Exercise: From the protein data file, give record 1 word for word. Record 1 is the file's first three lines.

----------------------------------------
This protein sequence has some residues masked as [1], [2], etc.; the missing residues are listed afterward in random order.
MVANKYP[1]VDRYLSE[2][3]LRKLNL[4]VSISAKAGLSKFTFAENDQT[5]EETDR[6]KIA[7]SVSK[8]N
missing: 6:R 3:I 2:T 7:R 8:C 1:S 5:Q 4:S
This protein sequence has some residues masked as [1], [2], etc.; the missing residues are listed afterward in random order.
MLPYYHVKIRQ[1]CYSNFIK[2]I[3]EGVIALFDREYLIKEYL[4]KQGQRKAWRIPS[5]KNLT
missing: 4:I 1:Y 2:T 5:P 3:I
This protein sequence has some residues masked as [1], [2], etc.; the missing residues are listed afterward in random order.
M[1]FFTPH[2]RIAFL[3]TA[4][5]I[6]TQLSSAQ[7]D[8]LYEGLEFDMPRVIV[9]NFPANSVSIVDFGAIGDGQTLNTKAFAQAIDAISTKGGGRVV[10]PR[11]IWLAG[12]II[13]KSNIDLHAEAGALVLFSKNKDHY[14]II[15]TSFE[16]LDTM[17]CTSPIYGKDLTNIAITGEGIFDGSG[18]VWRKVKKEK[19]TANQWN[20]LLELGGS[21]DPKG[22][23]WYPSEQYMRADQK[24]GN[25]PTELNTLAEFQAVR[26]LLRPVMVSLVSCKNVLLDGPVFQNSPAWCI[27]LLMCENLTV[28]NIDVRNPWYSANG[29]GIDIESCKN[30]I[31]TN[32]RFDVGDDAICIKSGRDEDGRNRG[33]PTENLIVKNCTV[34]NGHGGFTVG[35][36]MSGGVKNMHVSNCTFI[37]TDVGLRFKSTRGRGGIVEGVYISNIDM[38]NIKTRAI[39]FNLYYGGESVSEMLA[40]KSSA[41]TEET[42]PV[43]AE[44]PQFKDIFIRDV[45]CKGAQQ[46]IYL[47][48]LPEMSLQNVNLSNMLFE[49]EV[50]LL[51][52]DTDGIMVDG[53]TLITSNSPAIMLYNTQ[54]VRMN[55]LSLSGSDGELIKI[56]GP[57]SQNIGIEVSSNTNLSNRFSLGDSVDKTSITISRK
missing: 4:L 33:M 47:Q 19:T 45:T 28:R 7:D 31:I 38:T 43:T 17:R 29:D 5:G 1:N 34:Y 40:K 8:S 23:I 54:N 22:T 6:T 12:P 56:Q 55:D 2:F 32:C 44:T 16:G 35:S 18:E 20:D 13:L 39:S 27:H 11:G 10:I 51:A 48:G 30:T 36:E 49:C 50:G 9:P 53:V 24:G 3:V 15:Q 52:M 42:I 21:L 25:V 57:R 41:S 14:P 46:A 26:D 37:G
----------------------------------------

This protein sequence has some residues masked as [1], [2], etc.; the missing residues are listed afterward in random order.
MVANKYP[1]VDRYLSE[2][3]LRKLNL[4]VSISAKAGLSKFTFAENDQT[5]EETDR[6]KIA[7]SVSK[8]N
missing: 6:R 3:I 2:T 7:R 8:C 1:S 5:Q 4:S